https://stacks.cdc.gov/view/cdc/38856

Payment assistance with nPEP
Common patient assistance programs form
https://www.nastad.org/sites/default/files/resources/docs/cpapa_form_fil...
https://www.nastad.org/sites/default/files/PAP_form_interactive.pdf

If victim of sexual assault
https://ovc.ojp.gov/states

AETC handout: Medication assistance/copays
https://aidsetc.org/sites/default/files/CCC_PEP_patient_assist_postcard_...

Thank you!
https://www.cdc.gov/hiv/pdf/basics/prep/cdc-hiv-stsh-prep-brochure-engli...

References
https://www.cdc.gov/hiv/basics/prep.html
https://aidsvu.org/preptoolkit2018/ https://primeinc.org/hiv?s=aetc
US Public Health Service. PreExposure Prophylaxis for the Prevention of HIV Infection in the United States-2017 Update: A Clinical Practice Guideline. https://www.cdc.gov/hiv/pdf/guidelines/cdc-hiv-prep-guidelines-2017.pdf
USPSTF Preexposure Prophylaxis for the Prevention of HIV Infection. JAMA 2019;321(22):2203-2213.
Marrazzo et al., HIV Prevention in Clinical Care Settings 2014 Recommendations of the International Antiviral SocietyUSA Panel JAMA.July 2014;312(4):390.
Riddell, J et al. HIV Preexposure Prophylaxis: A Review. JAMA. 2018;319(12):1261-1268.
Saag, MS et al. Anitretroviral Drugs for Treatment and Prevention of HIV Infection in Adults: 2018 Recommendations of the IAS-USA Panel. JAMA. 2018;320(4):379-396.
Chen, Anders et al. Clinical Effectiveness and Cost-Effectiveness of HIV PrEP in MSM: Risk Calculators for Real-World Decision-Making. PLOS ONE. October 2014;9(10):e108742.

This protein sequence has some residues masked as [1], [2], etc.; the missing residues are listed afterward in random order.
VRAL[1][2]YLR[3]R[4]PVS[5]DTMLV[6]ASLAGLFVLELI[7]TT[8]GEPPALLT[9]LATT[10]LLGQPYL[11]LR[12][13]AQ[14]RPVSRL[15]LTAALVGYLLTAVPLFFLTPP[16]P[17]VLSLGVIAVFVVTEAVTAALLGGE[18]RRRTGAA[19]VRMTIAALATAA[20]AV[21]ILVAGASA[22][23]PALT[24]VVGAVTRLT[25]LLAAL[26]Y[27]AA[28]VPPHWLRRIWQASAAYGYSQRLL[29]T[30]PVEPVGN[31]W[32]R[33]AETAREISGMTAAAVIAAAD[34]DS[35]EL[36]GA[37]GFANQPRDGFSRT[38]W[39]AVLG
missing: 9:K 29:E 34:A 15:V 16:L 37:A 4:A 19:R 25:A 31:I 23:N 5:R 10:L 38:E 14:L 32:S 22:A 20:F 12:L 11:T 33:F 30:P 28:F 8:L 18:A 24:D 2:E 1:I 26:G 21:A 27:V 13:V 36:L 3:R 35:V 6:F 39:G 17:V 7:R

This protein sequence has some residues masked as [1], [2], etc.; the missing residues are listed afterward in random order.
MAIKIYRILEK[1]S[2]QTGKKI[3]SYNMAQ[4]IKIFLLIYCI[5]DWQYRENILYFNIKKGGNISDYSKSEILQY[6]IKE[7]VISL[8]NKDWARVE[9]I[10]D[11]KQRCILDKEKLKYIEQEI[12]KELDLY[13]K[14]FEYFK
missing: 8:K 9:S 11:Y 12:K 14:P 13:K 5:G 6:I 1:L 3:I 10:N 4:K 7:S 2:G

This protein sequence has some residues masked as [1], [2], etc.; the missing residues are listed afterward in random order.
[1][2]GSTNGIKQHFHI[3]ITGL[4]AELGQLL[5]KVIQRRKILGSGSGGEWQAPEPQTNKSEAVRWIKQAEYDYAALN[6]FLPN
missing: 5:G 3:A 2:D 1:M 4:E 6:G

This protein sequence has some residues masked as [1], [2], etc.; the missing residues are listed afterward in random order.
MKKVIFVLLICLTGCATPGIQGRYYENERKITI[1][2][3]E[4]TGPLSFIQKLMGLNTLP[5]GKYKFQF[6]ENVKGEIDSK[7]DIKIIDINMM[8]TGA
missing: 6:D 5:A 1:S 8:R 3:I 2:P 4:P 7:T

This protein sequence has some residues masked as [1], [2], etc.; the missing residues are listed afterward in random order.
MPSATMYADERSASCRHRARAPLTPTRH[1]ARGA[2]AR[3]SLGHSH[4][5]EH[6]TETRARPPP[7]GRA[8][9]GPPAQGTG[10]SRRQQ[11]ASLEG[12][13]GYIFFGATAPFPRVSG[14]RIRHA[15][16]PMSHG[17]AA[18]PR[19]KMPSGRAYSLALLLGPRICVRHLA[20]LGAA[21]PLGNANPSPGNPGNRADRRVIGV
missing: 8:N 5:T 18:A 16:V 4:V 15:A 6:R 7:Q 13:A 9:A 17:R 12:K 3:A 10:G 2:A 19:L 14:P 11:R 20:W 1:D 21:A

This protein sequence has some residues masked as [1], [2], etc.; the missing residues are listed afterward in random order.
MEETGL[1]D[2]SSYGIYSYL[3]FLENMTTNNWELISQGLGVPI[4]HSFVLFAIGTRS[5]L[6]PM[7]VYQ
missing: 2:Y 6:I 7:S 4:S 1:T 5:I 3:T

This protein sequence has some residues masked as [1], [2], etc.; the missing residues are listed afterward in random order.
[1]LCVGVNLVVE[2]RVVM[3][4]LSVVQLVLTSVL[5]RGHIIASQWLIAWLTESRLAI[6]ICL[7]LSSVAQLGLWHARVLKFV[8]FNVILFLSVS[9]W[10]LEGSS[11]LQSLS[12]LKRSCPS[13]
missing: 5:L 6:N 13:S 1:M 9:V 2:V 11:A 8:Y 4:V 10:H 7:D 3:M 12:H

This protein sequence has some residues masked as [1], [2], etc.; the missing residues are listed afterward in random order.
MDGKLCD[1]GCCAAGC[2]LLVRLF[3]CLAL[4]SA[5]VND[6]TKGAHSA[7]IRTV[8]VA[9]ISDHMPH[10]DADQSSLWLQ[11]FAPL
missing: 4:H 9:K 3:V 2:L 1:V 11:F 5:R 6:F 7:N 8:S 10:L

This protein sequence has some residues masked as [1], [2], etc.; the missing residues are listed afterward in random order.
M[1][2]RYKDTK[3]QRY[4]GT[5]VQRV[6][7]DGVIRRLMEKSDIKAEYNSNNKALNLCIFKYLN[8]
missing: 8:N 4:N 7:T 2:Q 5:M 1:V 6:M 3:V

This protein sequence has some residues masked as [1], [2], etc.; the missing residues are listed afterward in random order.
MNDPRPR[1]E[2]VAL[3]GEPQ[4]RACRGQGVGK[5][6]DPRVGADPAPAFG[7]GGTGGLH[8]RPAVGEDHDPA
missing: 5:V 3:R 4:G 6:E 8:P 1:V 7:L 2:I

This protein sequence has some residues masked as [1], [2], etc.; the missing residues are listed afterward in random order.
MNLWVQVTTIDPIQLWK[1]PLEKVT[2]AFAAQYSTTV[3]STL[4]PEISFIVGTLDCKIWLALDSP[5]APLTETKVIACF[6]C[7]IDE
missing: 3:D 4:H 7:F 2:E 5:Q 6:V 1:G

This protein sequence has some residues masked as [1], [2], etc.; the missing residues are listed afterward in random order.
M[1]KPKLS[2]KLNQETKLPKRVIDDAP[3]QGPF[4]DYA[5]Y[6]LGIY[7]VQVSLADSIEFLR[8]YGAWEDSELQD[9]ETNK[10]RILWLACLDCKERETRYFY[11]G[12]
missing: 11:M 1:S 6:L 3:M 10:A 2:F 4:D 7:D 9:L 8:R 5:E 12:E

What's the 2+1+1? Event-driven oral PrEP to prevent HIV for MSM. Update to WHO's recommendation on oral PrEP. Geneva: World Health Organization. 7/2019.
Updated guidelines for ARV PEP after sexual, IDU, or other nonoccupational exposure to HIV-US, 2016. https://stacks.cdc.gov/view/cdc/38856
AETC NCRC nPEP Toolkit. https://aidsetc.org/resource/non-occupational-post-exposure-prophylaxis-...

Resources
Clinical Consultation Center http://nccc.ucsf.edu/
HIV Management
Perinatal HIV
HIV PrEP
HIV PEP line
HCV Management
Substance Use Management

Present case on ECHO https://echo.unm.edu/locations-2/echo-hubs-superhubs-united-states/

AETC National HIV Curriculum https://aidsetc.org/nhc

AETC National HIV-HCV Curriculum https://aidsetc.org/hivhcv

AETC National Coordinating Resource Center https://targethiv.org/library/aetc-national-coordinating-resource-center-0

Additional trainings [email protected]

Additional Reference Slide
https://www.cdc.gov/hiv/pdf/risk/prep/cdc-hiv-prep-guidelines-2017.pdf

Additional Reference Slide
https://www.cdc.gov/hiv/pdf/risk/prep/cdc-hiv-prep-guidelines-2017.pdf

Additional Reference Slide
https://www.cdc.gov/hiv/pdf/risk/prep/cdc-hiv-prep-guidelines-2017.pdf

Uptake of Primary Care Significantly Associated with PrEP Retention in a Mid-Sized U.S. City
Demographics
Majority who presented were male (83.9%), MSM (75.4%)
Black (18.0%), Latinx (9.8%)
Filled PrEP prescription and presented to at least one appointment (85.6%)
42% left the program (median time on PrEP was 161 days)

Results
Retention in PrEP care was associated with being a primary care patient in clinic where PrEP was prescribed

Scaling up PrEP in primary care practices should be strongly prioritized; It is associated with better retention and persistence.
Proportional hazards model to determine factors associated with length of time on PrEP among patients
in SUNY Upstate PrEP and HIV primary care clinics, January 1, 2015 June 30, 2019 (N=367)
Co-located Prep & Primary Care vs. Separate Prep & Primary Care
PrEP + primary care
PrEP care only
State University of New York (SUNY) Upstate

HR 2.55, p<0.0001
Endreny, N, et al. AIDS 2020. PEC0603